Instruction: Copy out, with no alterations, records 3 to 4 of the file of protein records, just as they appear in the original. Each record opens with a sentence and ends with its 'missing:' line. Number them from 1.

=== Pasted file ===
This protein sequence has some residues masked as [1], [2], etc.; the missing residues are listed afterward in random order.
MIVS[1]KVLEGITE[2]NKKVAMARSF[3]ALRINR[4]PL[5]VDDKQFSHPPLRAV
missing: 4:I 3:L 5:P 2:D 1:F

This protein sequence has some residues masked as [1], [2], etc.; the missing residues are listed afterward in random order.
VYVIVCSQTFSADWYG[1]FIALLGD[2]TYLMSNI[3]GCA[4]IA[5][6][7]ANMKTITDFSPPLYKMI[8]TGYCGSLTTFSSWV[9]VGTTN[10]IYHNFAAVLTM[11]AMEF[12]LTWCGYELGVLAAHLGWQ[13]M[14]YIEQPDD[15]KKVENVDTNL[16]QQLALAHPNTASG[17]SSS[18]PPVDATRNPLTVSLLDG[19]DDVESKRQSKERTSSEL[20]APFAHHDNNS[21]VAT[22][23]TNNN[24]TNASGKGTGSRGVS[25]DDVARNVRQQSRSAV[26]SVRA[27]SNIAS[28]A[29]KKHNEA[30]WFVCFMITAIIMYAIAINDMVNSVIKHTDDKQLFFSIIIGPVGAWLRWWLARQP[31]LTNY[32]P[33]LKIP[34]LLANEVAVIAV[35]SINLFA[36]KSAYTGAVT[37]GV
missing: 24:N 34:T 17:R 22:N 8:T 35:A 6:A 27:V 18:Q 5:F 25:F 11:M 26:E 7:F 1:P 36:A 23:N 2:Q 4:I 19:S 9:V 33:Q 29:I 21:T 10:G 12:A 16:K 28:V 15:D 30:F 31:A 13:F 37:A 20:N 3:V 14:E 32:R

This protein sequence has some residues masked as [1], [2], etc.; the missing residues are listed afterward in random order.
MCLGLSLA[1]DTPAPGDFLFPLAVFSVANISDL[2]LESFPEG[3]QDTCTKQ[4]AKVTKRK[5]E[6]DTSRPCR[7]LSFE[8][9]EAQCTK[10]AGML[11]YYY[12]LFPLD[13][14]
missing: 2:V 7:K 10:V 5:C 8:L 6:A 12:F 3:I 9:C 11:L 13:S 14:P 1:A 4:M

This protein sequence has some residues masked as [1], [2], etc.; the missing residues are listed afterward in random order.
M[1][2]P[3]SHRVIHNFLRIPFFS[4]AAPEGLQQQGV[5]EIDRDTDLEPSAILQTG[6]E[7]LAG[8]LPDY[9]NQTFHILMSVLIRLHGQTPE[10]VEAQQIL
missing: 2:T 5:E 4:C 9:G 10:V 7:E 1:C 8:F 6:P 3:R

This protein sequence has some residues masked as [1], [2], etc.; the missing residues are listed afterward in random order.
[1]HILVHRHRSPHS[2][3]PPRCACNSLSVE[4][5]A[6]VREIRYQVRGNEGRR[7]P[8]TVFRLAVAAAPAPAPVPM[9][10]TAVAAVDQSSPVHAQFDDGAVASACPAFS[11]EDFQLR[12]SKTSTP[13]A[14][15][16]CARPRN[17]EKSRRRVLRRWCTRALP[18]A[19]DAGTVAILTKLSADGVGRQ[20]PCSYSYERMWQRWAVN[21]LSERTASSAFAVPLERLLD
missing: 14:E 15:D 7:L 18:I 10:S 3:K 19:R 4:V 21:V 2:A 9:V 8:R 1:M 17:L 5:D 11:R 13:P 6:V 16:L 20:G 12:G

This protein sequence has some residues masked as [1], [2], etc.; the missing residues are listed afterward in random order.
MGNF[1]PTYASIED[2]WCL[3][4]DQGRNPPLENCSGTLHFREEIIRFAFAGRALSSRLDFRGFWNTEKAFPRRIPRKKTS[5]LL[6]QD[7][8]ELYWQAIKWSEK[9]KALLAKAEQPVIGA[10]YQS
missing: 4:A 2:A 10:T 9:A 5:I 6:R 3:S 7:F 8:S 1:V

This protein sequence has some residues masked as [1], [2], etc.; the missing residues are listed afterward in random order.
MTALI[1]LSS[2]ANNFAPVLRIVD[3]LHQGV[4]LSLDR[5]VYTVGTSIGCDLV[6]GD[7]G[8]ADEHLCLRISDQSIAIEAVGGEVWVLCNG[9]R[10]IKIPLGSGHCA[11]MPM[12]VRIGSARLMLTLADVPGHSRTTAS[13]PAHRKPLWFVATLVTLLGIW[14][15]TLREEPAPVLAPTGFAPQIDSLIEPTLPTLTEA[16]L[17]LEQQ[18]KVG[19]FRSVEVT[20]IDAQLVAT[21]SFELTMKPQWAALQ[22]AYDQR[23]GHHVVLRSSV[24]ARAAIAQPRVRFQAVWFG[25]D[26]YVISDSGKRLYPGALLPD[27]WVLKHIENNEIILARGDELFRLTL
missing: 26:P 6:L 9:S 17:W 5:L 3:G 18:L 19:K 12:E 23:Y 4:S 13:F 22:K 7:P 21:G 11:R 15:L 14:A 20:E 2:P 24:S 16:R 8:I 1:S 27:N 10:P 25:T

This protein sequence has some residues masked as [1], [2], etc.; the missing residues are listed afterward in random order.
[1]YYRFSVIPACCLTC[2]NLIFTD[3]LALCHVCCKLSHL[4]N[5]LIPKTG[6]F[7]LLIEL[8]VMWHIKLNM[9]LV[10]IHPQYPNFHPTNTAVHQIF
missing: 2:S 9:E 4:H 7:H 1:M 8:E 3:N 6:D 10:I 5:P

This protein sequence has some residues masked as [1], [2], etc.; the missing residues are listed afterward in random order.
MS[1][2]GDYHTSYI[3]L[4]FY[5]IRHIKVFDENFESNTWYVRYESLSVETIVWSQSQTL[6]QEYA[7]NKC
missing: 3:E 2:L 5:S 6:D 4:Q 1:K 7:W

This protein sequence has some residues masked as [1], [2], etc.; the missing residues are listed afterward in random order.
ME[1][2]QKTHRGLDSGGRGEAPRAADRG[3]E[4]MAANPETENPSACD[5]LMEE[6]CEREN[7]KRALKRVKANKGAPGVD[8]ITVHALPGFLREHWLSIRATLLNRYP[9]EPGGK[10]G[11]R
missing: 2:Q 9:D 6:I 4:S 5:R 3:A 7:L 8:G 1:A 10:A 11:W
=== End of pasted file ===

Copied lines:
This protein sequence has some residues masked as [1], [2], etc.; the missing residues are listed afterward in random order.
MCLGLSLA[1]DTPAPGDFLFPLAVFSVANISDL[2]LESFPEG[3]QDTCTKQ[4]AKVTKRK[5]E[6]DTSRPCR[7]LSFE[8][9]EAQCTK[10]AGML[11]YYY[12]LFPLD[13][14]
missing: 2:V 7:K 10:V 5:C 8:L 6:A 12:F 3:I 9:C 11:L 13:S 14:P 1:A 4:M

This protein sequence has some residues masked as [1], [2], etc.; the missing residues are listed afterward in random order.
M[1][2]P[3]SHRVIHNFLRIPFFS[4]AAPEGLQQQGV[5]EIDRDTDLEPSAILQTG[6]E[7]LAG[8]LPDY[9]NQTFHILMSVLIRLHGQTPE[10]VEAQQIL
missing: 2:T 5:E 4:C 9:G 10:V 7:E 1:C 8:F 6:P 3:R